Yakov Bukhvostov

The Dormition Cathedral in Ryazan, built by Bukhvostov between 1693 and 1699

Yakov Grigorievich Bukhvostov (Russian: Яков Григорьевич Бухвостов), a serf of Russian boyar Mikhail Tatishchev, designed the so-called "octagon on cube" churches in the Naryshkin Baroque mode. He was active in the 1690s in Moscow and Ryazan, where he supervised the construction of the new Dormition Cathedral in the kremlin. His tower churches in Ubory and Troitse-Lykovo "may owe something to prototypes in wooden Russian architecture".[1] They are built of brick and decorated with profuse white stone ornamentation. A soaring white tower in front of New Jerusalem Monastery was also built from Bukhvostov's designs. Other buildings attributed to him include the Fili and Zyuzino churches. Some of the attributions are far fetched, since "there is documentary evidence of his being in charge of constructing only a handful of buildings".[2]

Traditional account of Bukhvostov's activities

The biography of Bukhvostov is largely unknown. He was a serf assigned to the village of Nikolskoe-Sverchkovo, close to Dmitrov, which belonged to Tatishchev boyars. He was first mentioned by reliable sources in 1690, when he won a concession to build monk cells in the Moiseev Monastery in Moscow (the monastery was later demolished). After completing the cells Bukhvostov, with his people, started the construction of walls and towers of the New Jerusalem Monastery in present-day Istra. The walls and towers of the monastery bear almost no decoration, something which is not typical for Bukhvostov's style. The only exception is the Church of the Entry to Jerusalem built on the top of one of the gates. This church was apparently started by Bukhvostov, but completed by Filipp Papuga and brothers Leonty and Emelyan Mikhaylov, using Bukhvostov's plans.

The Church of the Holy Mandylion in Ubory, constructed between 1698 and 1704

In December 1692, when the construction of the New Jerusalem monastery was still under-way, Bukhvostov obtained a concession to build The Assumption (Dormition) cathedral in Ryazan, where the old cathedral had collapsed. Very soon afterwards Bukhvostov got a commission from a boyar, Pyotr Sheremetev, to build the Church of the Holy Mandylion in the village of Ubory, close to Moscow. He failed to complete the church within two years, a requirement of the contract, and Sheremetev asked the authorities to place Bukhvostov under arrest. Under the imminent threat of arrest, Bukhvostov struck a deal with Sheremetev to complete the church in 1696. When he failed to do this either, Sheremetev had him arrested, but then realized that the church would never be completed with Bukhvostov in jail and asked the authorities to release him. The church in Ubory was completed in 1697, although Sheremetev was already dead.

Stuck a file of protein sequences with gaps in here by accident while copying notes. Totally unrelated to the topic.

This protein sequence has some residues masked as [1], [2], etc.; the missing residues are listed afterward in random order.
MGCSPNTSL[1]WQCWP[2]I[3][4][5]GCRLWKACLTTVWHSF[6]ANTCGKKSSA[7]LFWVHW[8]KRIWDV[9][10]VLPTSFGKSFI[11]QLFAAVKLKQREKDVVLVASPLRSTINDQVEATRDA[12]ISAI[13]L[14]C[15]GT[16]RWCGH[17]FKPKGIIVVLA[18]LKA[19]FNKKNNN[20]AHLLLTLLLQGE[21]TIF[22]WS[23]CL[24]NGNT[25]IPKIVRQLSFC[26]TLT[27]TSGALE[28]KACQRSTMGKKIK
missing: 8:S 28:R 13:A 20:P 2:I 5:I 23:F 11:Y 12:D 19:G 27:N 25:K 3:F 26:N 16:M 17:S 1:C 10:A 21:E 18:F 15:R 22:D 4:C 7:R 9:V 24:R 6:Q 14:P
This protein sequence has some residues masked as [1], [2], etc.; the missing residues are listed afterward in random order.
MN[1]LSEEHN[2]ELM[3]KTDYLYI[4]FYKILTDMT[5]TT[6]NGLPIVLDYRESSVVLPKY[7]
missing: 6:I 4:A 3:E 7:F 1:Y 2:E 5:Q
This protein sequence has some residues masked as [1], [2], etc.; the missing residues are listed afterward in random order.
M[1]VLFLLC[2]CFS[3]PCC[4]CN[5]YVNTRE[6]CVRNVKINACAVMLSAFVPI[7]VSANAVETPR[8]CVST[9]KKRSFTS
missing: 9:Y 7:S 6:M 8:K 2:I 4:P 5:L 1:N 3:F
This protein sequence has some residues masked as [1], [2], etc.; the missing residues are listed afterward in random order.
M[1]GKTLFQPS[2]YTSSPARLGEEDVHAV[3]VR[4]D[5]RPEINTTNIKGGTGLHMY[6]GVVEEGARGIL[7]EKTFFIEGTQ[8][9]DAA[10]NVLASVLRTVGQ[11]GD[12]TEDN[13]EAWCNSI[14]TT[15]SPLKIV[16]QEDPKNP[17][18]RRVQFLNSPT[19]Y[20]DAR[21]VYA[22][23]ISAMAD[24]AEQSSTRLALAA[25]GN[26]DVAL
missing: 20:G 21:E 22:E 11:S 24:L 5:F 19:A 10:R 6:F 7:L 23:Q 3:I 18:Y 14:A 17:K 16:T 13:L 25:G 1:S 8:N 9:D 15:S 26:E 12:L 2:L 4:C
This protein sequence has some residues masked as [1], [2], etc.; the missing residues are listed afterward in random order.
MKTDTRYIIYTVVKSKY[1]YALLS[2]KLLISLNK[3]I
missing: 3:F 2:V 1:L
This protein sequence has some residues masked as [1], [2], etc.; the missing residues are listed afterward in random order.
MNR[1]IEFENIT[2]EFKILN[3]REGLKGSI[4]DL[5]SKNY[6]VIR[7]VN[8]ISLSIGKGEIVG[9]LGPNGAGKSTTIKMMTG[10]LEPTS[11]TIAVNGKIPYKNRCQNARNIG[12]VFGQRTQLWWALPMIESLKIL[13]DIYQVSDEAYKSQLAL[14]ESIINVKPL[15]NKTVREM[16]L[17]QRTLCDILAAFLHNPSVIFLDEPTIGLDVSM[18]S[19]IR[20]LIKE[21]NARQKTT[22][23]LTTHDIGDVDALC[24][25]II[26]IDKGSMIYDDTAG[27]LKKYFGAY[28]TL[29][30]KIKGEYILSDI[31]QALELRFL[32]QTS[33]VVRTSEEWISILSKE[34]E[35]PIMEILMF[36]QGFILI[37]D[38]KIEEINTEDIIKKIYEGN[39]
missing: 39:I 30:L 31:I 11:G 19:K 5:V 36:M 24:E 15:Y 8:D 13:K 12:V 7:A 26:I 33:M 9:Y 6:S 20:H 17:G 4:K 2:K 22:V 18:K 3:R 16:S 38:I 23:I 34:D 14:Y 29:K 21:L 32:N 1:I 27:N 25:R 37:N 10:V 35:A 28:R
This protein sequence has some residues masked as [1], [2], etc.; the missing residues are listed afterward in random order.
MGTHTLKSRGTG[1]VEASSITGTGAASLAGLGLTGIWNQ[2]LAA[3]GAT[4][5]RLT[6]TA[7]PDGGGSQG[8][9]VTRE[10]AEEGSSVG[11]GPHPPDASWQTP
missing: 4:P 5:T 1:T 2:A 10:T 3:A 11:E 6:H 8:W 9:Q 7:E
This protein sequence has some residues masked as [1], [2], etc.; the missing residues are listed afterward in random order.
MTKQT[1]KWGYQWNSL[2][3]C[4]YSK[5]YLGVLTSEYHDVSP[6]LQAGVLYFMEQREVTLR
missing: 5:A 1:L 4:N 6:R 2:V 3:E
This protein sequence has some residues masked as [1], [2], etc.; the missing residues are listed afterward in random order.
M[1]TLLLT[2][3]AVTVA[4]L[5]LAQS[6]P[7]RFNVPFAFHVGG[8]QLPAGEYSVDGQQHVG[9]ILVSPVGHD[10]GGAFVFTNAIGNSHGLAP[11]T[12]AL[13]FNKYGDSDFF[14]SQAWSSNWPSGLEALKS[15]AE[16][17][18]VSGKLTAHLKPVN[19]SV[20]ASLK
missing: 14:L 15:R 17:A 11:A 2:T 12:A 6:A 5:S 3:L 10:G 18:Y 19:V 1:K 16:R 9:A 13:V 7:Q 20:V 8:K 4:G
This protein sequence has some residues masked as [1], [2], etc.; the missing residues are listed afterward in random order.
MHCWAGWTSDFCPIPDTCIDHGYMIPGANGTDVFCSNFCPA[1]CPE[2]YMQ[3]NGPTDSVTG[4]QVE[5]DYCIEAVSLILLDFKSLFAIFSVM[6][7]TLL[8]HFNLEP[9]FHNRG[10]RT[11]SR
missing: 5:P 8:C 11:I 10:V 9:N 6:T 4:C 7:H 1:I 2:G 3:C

Bukhvostov completed the Assumption cathedral in Ryazan during 1699 and went on to construct a number of churches in the same city. None of these churches have survived into this century. His last documented work (1698 — 1704) is the Trinity Church in Troitse-Lykovo, now within the city limits of Moscow. No details of the architect's later life survived.


The Holy Trinity Church in Troitse-Lykovo, 1698 — 1704

The following buildings have been documented as having been constructed by Bukhvostov and his associates:

Besides these four, a number of churches somewhat similar in style have been attributed to Bukhvostov in some non-specialist literature, without any documented sources, just on the basis of the comparison of the style. These include:


  1. Quoted from: The Cambridge History of Russia (ed. Maureen Perrie). Volume 1. Cambridge University Press, 2006. ISBN 978-0521812276.
  2. Quoted from: James Cracraft. The Petrine Revolution in Russian Architecture. University of Chicago Press, 1988. ISBN 9780226116648. Page 105.
  3. "Церковь св. Духа Солотчинского монастыря с трапезной палатой. XVII в. 1688 - 1689 гг." (in Russian). Ryazan State University. 2003. Retrieved 3 June 2011.
  4. "Московский храм Бориса и Глеба в Зюзине отметил престольный праздник" (in Russian). Moscow Patriarchate. 2007-05-16. Retrieved 3 June 2011.
  5. Даркевич, В. "Узорочье нарышкинского барокко". Наука и Жизнь (in Russian). 2002 (10). Retrieved 3 June 2011.


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